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Chaharbagh-i Shah Ismail

Safavid Gardens
1507 1840
Mahvash Alemi


Shah Ismail, who founded the Safavid dynasty in 1501, created a palace in Khoy, where he preferred to pass the winter hunting. The first description of this dawlatkhānah is in an account by Francesco Romano, a Venetian merchant who traveled through Persian in 1507. He describes it as having two gates and two magnificent courts that were similar to cloisters of convents. In front of the western gate, there were three towers made of the horns of animals that the king and his men had hunted. Astarabadi (Tārīkh-i Sulṭānī, 40) reports that Shah Ismail, in the seventh year of his reign, spent the winter in Khoy and Urumi, where he built a splendid dome and building at the tomb of Imamzada Sahl Ali. At a source of water, he created a building, basin, chahārbāgh, and gardens.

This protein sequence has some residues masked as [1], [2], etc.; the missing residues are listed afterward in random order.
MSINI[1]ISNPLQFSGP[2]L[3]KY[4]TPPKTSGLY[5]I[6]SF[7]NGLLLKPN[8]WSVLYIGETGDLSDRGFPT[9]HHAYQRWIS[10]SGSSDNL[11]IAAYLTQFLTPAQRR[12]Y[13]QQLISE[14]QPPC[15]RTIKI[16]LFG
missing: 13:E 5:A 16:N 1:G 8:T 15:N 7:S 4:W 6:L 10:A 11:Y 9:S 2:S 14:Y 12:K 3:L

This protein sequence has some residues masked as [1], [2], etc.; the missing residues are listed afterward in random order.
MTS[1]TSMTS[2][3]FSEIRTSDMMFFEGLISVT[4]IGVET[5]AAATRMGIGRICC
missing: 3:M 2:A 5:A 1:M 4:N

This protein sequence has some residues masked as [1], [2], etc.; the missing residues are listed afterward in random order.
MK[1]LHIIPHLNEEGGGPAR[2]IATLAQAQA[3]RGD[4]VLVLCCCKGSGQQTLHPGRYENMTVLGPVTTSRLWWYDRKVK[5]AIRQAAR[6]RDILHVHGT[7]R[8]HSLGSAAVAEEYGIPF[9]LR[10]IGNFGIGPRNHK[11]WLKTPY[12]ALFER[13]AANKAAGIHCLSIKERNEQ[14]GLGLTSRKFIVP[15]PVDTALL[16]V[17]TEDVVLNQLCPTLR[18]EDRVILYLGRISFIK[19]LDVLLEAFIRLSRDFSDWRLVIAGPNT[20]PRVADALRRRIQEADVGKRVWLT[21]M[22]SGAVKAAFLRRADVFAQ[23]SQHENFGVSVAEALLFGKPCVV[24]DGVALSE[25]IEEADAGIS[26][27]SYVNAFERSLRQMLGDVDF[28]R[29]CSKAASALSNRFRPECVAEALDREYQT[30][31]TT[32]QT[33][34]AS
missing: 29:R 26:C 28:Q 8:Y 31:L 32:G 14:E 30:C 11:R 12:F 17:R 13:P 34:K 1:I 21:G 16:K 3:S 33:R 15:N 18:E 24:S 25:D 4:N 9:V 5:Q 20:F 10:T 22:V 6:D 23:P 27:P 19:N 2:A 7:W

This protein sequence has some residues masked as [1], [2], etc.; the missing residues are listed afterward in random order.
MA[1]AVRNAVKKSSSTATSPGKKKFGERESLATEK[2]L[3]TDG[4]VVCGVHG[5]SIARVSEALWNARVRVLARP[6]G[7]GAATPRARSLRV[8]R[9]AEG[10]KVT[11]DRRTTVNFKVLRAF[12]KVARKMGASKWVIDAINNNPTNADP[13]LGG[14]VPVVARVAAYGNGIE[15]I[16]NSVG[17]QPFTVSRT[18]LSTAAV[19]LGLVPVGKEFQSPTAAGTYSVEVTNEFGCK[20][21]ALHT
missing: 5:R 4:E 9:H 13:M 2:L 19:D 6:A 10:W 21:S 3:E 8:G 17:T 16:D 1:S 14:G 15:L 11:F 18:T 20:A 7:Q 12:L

The first graphical source that shows Safavid Khoy is depicted by Matrakçi in his manuscript of 940 AH, during the reign of Shah Tahmasp, when the Ottoman Sultan Süleyman attacked the cities of Azerbaijan. Despite the symbolic representation of the elements, one can recognize a garden to the north (at the right side of the image) of the walled city, which could be the dawlatkhānah with the turrets mentioned in the accounts of the Venetian merchant. The bazaars running from north to south are also depicted. Another drawing by Coste in 1840 shows the dawlatkhānah as it appeared when the embassy of the Comte de Sercey stayed there. Despite the fact that the palace could have been transformed during the Safavid and Qajar (1785–1924) periods, it still reflects closely the description given by the Venetian merchant, and includes courts dedicated to men and women, stables, and, on the western side of the garden, a maydān, probably where the turrets were located.



  • Court Chronicle, 1533
  • Travel Account, 1840